Would you know me in your heart?

Or would you smile and let me walk on by?

 

Knowing you had dreams for me

You wanted the best for me

Oh, I hope that you’d be proud

Of who I am

 

You gave life to me, a chance to find my dreams

And a chance to fall in love

You should have seen her shining face on our wedding day

Oh, is this the dream you had in mind?

When you gave me up, oh, you gave everything to me

 

And when I see you there

Watching from heaven’s gates

Into your arms, I’m gonna run

And when you look in my eyes

You can see my whole life

See who I was and who I’ve become

 

‘Cos you gave life to me, a brand new world to see

Like playing baseball with my son late at night

And reading Goodnight Moon and praying in his room

I’m so grateful that I have this life

When you gave me up, you gave everything to me

Everything to me


Should You Go See a Therapist?

Counselor with Young White Woman

 

Way more people are in therapy than you think.

Many of us resist the idea of going to see a professional counselor, therapist, psychologist, or psychiatrist because we assume that “normal” people don’t need to talk to a professional about how they are feeling – but nothing could be further from the truth.

In fact, a recent poll showed that more than one in every four adults had gotten counseling in the past two years. To put that in context, consider this: only one in five Americans has a tattoo. You read that correctly: therapy is more common than getting a tattoo.

Susan Cahill once said, “Life isn’t easy for most people,” and she’s right. Millions of us have, at some time, gotten to the point where our emotions just feel like more than we can handle. And while grief and sadness are normal parts of the adoption process for birth parents, if months have passed and you’re still not feeling like yourself, it might be a good idea to seek professional help. Here is a list of signs that it may be that time.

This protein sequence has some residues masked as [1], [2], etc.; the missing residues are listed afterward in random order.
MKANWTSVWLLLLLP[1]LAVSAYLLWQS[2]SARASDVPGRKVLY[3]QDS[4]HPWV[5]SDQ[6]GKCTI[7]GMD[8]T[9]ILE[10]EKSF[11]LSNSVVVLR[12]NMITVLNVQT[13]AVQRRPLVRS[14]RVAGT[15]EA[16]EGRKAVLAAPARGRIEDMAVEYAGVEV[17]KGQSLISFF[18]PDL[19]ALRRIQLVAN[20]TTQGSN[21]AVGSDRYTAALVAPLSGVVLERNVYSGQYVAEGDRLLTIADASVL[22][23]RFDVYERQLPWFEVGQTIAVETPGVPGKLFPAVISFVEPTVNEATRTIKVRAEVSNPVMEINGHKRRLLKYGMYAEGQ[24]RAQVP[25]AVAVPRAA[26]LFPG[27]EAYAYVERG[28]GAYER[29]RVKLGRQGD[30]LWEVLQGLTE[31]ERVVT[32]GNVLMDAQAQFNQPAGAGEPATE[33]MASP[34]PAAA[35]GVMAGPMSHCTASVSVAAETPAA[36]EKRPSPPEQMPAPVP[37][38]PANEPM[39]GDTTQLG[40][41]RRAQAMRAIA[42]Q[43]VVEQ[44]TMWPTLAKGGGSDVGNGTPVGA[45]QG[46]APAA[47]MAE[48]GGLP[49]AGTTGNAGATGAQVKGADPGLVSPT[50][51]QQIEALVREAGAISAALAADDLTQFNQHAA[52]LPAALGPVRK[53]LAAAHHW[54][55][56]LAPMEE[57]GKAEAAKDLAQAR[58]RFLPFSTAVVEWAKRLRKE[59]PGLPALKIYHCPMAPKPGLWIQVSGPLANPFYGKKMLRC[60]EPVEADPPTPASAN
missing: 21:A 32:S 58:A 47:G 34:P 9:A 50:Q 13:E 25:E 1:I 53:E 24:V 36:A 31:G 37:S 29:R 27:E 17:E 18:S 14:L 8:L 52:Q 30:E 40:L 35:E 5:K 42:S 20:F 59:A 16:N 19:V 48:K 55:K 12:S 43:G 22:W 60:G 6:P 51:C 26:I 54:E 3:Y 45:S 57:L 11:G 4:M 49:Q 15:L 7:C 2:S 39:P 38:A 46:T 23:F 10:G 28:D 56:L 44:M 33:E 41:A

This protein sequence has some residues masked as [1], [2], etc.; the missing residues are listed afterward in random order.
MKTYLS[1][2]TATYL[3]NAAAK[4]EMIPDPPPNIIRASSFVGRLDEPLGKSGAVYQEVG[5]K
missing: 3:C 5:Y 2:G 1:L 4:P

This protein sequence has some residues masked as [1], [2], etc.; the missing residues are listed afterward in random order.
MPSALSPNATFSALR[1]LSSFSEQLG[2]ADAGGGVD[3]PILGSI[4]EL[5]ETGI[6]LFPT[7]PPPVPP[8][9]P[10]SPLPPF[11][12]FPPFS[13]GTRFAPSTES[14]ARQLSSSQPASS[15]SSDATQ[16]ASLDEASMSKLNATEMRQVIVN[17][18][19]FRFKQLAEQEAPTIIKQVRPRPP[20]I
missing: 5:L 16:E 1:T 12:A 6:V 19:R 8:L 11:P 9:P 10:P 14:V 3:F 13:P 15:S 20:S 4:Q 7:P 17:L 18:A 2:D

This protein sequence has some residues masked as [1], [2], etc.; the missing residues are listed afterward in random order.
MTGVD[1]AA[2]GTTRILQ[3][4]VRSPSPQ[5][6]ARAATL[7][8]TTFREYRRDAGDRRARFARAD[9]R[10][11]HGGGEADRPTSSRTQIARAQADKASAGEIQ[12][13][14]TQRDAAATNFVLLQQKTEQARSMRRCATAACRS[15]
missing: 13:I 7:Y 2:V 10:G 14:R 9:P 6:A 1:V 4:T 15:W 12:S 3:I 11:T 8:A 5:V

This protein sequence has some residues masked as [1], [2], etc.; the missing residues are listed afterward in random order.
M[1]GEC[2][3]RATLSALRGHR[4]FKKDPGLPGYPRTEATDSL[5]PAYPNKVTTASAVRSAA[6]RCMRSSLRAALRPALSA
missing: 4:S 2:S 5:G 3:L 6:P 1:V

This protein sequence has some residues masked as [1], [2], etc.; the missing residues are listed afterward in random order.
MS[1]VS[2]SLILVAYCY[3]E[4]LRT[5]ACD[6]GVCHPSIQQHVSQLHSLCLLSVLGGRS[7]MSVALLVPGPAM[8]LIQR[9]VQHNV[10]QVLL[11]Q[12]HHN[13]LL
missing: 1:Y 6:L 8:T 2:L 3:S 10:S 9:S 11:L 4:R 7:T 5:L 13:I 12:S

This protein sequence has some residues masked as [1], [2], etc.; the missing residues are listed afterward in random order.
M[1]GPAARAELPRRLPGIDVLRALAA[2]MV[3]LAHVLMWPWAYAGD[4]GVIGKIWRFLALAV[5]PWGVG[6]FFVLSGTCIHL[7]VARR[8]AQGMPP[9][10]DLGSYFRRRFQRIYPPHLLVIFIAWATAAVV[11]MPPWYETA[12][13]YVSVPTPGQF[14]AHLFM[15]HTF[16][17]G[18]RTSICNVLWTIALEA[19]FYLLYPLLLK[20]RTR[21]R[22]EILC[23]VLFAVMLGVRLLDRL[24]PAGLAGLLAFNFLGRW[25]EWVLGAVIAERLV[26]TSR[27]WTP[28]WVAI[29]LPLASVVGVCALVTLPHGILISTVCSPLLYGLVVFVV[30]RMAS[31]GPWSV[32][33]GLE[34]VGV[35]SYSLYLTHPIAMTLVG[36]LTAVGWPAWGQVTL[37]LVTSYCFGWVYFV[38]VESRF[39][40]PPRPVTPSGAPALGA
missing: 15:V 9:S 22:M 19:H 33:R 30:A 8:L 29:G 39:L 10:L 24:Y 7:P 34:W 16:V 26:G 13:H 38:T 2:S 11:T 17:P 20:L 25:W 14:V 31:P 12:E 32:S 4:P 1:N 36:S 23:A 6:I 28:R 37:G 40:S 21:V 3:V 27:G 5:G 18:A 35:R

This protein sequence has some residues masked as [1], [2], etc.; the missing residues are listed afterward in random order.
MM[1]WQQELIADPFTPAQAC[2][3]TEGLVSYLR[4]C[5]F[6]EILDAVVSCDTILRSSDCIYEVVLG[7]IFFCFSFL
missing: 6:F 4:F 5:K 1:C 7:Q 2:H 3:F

• You feel sad or worried most of the time.
  • You are angrier and more irritable than usual.
  • You can’t stop thinking about things that upset you, like the adoption.
  • You have negative feelings about yourself, like that you are worthless or a bad person.
  • You aren’t interested in doing any of the things you used to enjoy.
  • The steps you would normally take to make yourself feel better aren’t working.
  • Your performance at work or school has gotten worse.
  • Your behavior has led your friends and family members to start acting differently towards you.
  • You get unexplainable headaches or stomachaches or find that you’re getting sick all the time.
  • You are abusing drugs or alcohol to help you feel better.

Walking into a counselor’s office can feel scary; you might feel embarrassed about needing to be there, or worried that you’ll be judged harshly for decisions you’ve made. But remember that the person in the chair across from you chose this job because they want to help people who are having a tough time. They’ve talked to all sorts of individuals with all sorts of problems. They don’t believe there is anything crazy about needing to talk to someone– so why should you?